Crown accounts surplus, more pressure on spending booost

From the Beehive (Minister of Finance Grant Robertson): Govt accounts in surplus, debt remains low

The Government’s books are in good shape with the accounts in surplus and expenses close to forecast, Finance Minister Grant Robertson says.

The Treasury today released the Crown accounts for the five months to November.

The operating balance before gains and losses (OBEGAL) was above forecast by $0.7 billion resulting in a surplus of $100 million.

The variance is due to lower than forecast Core Crown expenses and higher than forecast revenue.

“While the month by month results do tend to fluctuate due to tax timing changes, it is pleasing to see this positive result,” Grant Robertson says.

“The surplus and low levels of debt show the fundamentals of the New Zealand economy remain strong.”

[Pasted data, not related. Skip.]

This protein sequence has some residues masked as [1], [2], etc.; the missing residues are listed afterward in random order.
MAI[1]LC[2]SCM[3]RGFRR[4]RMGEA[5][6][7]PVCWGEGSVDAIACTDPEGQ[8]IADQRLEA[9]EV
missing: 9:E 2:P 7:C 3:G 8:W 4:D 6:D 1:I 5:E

Net debt remains low at 20.1% of GDP, while expenses were within 0.6% of forecast.

Net investments gains of $3.6 billion were $1.3 billion above forecast, largely because of favourable changes in market prices.

“Our careful fiscal management has resulted in low government debt, which alongside record low borrowing costs has given us room to invest an extra $12 billion to future-proof New Zealand,” Grant Robertson says.

“This package of infrastructure projects will provide further support to boost the New Zealand economy in the face of slowing international growth and global headwinds.

“It will also give certainty to the construction industry about upcoming infrastructure projects and will create more opportunities for Kiwis.

“We’ll be announcing the specific projects in the near future,” Grant Robertson says.

I think we can expect some election year spending announcements on top of the proposed large spend on more infrastructure.